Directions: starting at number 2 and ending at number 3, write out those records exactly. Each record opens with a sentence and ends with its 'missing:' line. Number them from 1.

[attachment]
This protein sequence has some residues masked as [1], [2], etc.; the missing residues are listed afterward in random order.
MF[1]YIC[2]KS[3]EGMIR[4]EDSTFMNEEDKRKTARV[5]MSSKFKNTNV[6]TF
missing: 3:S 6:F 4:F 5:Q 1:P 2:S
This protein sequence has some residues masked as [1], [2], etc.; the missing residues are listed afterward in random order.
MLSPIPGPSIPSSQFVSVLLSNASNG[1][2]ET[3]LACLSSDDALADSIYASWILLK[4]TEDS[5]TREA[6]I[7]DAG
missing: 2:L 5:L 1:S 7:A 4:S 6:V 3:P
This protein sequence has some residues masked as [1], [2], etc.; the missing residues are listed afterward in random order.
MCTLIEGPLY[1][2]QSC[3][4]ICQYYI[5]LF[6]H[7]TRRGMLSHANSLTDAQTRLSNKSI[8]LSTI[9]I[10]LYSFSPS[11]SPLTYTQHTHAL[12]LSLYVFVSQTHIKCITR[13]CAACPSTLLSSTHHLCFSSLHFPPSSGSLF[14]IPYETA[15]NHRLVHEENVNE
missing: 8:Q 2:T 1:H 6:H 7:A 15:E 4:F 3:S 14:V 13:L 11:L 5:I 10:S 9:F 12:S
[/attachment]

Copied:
This protein sequence has some residues masked as [1], [2], etc.; the missing residues are listed afterward in random order.
MLSPIPGPSIPSSQFVSVLLSNASNG[1][2]ET[3]LACLSSDDALADSIYASWILLK[4]TEDS[5]TREA[6]I[7]DAG
missing: 2:L 5:L 1:S 7:A 4:S 6:V 3:P
This protein sequence has some residues masked as [1], [2], etc.; the missing residues are listed afterward in random order.
MCTLIEGPLY[1][2]QSC[3][4]ICQYYI[5]LF[6]H[7]TRRGMLSHANSLTDAQTRLSNKSI[8]LSTI[9]I[10]LYSFSPS[11]SPLTYTQHTHAL[12]LSLYVFVSQTHIKCITR[13]CAACPSTLLSSTHHLCFSSLHFPPSSGSLF[14]IPYETA[15]NHRLVHEENVNE
missing: 8:Q 2:T 1:H 6:H 7:A 15:E 4:F 3:S 14:V 13:L 11:L 5:I 10:S 9:F 12:S